Crisp bread (Swedish: knäckebröd, spisbröd, hårdbröd, Danish: knækbrød, Norwegian: knekkebrød, Finnish: näkkileipä) is a flat and dry Nordic type of bread or cracker, containing mostly rye flour. It is popular in armies and schools because of its light weight and simple, transport-friendly shape. Also, it is very cheap and if stored in dry conditions it will keep fresh and edible for a very long time. Crisp bread is a staple of nordic cuisine and was for a long time considered a poor man's diet. However, in recent years there has been renewed interest in crisp bread in the nordic countries.
OriginsAccording to some sources, crisp bread is more than a thousand years old and was a staple of the Vikings on their raids, as a ship biscuit would keep for several months.
Traditional crisp bread was invented about 500 years ago and consists of wholemeal rye flour, salt and water.
Today, however, much crisp bread contains wheat flour, spices and grains, and is often leavened with yeast or sourdough.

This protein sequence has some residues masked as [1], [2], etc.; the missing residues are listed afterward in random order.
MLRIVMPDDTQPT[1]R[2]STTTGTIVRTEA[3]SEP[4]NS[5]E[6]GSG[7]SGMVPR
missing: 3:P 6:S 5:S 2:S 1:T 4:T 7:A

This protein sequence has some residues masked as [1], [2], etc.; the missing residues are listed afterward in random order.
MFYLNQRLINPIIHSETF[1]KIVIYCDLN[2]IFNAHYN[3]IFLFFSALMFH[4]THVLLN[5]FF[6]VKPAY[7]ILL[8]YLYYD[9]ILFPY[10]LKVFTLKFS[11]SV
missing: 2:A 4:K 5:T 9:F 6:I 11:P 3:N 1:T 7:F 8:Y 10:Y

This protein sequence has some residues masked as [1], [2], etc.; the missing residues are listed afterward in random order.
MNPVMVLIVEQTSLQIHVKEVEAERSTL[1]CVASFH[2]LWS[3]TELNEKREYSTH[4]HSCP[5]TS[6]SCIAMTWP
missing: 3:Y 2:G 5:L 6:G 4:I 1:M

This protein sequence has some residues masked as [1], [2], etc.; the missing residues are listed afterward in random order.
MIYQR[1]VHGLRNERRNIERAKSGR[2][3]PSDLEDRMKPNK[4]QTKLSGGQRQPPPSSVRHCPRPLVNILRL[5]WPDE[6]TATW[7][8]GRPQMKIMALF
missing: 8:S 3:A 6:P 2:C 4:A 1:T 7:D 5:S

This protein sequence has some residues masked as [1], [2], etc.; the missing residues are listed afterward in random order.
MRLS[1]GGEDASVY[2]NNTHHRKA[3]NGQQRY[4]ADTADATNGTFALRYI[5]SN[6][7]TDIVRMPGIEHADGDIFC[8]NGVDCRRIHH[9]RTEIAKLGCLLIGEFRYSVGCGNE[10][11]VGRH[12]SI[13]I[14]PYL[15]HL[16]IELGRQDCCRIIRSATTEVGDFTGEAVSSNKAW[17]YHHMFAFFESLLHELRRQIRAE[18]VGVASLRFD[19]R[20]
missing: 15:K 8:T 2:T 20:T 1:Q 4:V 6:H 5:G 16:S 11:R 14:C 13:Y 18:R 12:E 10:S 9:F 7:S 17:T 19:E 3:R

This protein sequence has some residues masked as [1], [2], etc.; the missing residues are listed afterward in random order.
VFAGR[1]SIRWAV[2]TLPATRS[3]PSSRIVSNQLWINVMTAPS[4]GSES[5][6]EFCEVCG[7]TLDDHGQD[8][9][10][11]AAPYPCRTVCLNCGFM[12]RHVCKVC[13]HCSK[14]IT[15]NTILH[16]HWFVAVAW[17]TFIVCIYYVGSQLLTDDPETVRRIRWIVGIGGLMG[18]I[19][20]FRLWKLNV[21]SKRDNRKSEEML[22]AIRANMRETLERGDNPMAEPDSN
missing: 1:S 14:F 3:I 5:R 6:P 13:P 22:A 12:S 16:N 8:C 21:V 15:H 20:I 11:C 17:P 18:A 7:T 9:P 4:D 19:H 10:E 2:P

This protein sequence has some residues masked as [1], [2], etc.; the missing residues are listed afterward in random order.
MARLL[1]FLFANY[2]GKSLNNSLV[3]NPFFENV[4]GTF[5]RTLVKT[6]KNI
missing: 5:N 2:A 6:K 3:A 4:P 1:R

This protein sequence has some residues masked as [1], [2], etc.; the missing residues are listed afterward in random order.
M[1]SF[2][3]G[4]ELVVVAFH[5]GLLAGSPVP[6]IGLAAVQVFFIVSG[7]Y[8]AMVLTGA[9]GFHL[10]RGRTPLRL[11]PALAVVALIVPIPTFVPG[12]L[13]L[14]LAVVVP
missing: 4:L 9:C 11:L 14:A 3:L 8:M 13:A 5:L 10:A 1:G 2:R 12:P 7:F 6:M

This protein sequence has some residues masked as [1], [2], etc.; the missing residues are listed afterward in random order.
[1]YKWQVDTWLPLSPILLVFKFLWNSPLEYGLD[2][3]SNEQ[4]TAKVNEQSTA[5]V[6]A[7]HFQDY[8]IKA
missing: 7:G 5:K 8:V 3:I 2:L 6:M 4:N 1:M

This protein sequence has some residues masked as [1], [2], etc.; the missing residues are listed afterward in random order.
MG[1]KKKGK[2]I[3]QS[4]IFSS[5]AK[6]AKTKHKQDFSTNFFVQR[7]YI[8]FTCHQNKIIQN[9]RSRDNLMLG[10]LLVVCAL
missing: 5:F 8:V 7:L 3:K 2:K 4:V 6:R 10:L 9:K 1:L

IngredientsCrisp bread contains a large amount of air. In the case of unleavened crisp bread, bubbles are introduced into the dough mechanically.
Traditionally, this was done by mixing crushed ice into the dough, which then evaporated during baking. Today, the dough, which must contain a large amount of water, is cooled and mixed until bubbly.
Another method is to knead the dough under pressure in an extruder. The sudden drop in pressure then causes water to evaporate, creating bubbles in the dough.
Crisp bread is only baked for a few minutes, at temperatures usually between 200 and 250 °C.
crispbread in Danish: Knækbrød
crispbread in German: Knäckebrot
crispbread in Spanish: Knäckebröd
crispbread in French: Pain croquant suédois
crispbread in Italian: Knäckebröd
crispbread in Korean: 크넥케브뢰
crispbread in Dutch: Knäckebröd
crispbread in Finnish: Näkkileipä
crispbread in Swedish: Knäckebröd